In Tibetan, the Sanskrit name Parnashavari meaning "leaf-clad goddess," is pronounced like Loma Gyunma.
<Sundari woman, Nepal © Crown copyright 2009. Read
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Like other forms of Tara, Parnashavari Devi is viewed as the Wisdom of Amoghasiddhi, and a manifestation of the Compassion of all Buddhas. She is invoked to protect us from contagious diseases.
She is variously depicted as a glorious golden six-armed figure, or a wrathful dark blue hag with two arms standing in lunging posture (Skt. alidha), or lovely and riding a peacock, or as a very chubby crouching six-armed figure, or perhaps the most ancient form -- a kneeling green figure dressed in layers of verdant leaves who is brandishing a similarly layered fan. Karma Kagyu practice is of a 2-armed green form (see bronze statue, farther down this page.)
There is also a Nyingma terma lineage form where she is riding a boar (male pig / swine.)
Meditation on Parnashavari and the recitation of her mantra (see below) are believed to strengthen one's resistance to contagious diseases. One invocation declares that she "prevents all epidemics that torture . . . beings."
In the 18th-century narrow Tibetan painting linked above, likely intended as a wall panel, she appears in her skirt of layers of leaves with a garland about her neck in a lush landscape filled with offerings of wish-fulfilling jewels and other auspicious objects. In the foreground, birds swim in a stream amidst floating treasures. In her six hands, she holds attributes that include a stalk of fresh leaves representing the healing power of medicinal plants. (Jeff Watt)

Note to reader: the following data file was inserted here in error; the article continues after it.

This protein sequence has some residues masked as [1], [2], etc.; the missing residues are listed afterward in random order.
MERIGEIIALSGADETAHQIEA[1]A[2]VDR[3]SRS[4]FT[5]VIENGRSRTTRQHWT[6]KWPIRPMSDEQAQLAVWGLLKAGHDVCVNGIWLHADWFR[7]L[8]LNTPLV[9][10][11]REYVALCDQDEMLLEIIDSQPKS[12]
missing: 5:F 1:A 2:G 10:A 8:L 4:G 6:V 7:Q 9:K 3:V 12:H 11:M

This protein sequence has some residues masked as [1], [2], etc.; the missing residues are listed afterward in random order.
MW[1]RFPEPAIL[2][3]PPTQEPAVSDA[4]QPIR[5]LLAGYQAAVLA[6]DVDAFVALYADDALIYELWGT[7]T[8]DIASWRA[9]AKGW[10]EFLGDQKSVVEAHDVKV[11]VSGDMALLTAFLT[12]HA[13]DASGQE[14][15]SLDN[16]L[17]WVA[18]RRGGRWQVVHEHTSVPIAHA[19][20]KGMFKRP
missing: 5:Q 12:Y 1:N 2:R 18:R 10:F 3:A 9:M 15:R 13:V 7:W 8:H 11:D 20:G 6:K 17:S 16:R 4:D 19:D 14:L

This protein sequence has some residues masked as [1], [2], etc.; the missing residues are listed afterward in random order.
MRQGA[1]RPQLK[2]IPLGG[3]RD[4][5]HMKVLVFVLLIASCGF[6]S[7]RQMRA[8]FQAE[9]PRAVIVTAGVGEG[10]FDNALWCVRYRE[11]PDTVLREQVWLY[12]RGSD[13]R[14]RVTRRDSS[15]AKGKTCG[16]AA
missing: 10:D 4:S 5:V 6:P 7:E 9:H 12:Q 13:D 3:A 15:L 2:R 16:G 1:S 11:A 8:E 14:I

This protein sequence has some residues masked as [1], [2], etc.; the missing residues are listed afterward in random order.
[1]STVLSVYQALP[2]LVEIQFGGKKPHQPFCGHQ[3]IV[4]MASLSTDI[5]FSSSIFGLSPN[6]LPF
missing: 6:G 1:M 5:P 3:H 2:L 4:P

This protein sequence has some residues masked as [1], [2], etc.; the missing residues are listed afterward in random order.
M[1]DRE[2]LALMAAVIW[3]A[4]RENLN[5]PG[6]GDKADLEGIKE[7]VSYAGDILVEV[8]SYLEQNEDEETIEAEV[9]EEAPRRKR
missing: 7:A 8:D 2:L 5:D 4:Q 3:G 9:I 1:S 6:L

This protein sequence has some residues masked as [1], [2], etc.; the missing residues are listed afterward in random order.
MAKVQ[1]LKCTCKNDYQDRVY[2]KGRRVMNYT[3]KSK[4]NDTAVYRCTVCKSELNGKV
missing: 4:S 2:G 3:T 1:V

According to Thomas E. Donaldson (Iconography of the Buddhist Sculpture of Orissa), the Dharmakosha-Samgraha describes the 6-armed form of Leaf-clad Tara as having 3 faces -- yellow, red, and green. In her 3 right hands, she holds a double-dorje, a club and an arrow; in her 3 lefts, a lasso, lotus and bow. The same document however, also describes her carrying a noose and wielding an axe (Skt: parashu.)
< Some attributes, either broken or stolen, are absent from this old bronze image.
In the Sadhana-mala, #149 describes her as green, with Amoghasiddhi at the crown, having a blue right face and a white left one. Her expression portrays an "angry laugh."
Sadhana #150 describes Parnashavari Tara with 2 arms.
Parnashavari is also described as an ogress (Skt. pisachi ) with a protruding belly, who is youthful, clad in a tiger-skin and garment of leaves, and trampling diseases and pestilence. The Ekalavira-Chanda-Maharosana Tantra suggests that, as an ogress -- a flesh-eater -- offerings of foods such as roasted fish are suitable.
Some of Parnashawari's other epithets are: Sarvamariri-prashamani -- healer of all epidemic diseases, and Sarvashavaranam Bhagavati = Lady / Goddess, Healer of the Shavari.
Ritroma's epithet means "Mountain Mendicant [wandering yogini]" and she is the 20th of the 21 Taras.
According to a Sakya transmission (Jetsun Chimey Luding in Paris, 2008), in the form called Ritroma, she is a semi-wrathful white Tara having one face, two arms. (Meat is not permissible before this practice.)
OM, PISHACHI PARNASHAWARI SARVAJORA PRASHAMANAYEH, SWAHA !
Ringu Tulku (April 30, 2009.)
Lama Tenzin, KSDL, Toronto, ON, Canada (June 2009.)